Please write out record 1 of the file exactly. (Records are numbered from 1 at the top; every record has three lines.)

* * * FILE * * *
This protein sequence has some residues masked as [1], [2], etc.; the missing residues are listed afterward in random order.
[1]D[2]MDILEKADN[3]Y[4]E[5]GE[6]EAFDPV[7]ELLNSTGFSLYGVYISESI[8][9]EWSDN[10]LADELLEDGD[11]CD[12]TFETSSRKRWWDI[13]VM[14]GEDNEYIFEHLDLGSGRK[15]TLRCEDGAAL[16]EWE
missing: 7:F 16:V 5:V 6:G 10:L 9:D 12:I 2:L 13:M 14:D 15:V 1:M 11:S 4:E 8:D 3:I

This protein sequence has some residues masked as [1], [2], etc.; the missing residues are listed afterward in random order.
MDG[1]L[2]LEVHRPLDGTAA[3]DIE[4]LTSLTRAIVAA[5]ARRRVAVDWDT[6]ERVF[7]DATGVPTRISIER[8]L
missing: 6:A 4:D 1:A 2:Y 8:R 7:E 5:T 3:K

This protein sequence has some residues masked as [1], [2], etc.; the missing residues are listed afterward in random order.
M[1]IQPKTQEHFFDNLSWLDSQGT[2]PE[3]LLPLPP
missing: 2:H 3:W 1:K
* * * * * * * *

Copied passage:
This protein sequence has some residues masked as [1], [2], etc.; the missing residues are listed afterward in random order.
[1]D[2]MDILEKADN[3]Y[4]E[5]GE[6]EAFDPV[7]ELLNSTGFSLYGVYISESI[8][9]EWSDN[10]LADELLEDGD[11]CD[12]TFETSSRKRWWDI[13]VM[14]GEDNEYIFEHLDLGSGRK[15]TLRCEDGAAL[16]EWE
missing: 7:F 16:V 5:V 6:G 10:L 9:D 12:I 2:L 13:M 14:D 15:V 1:M 11:S 4:E 8:D 3:I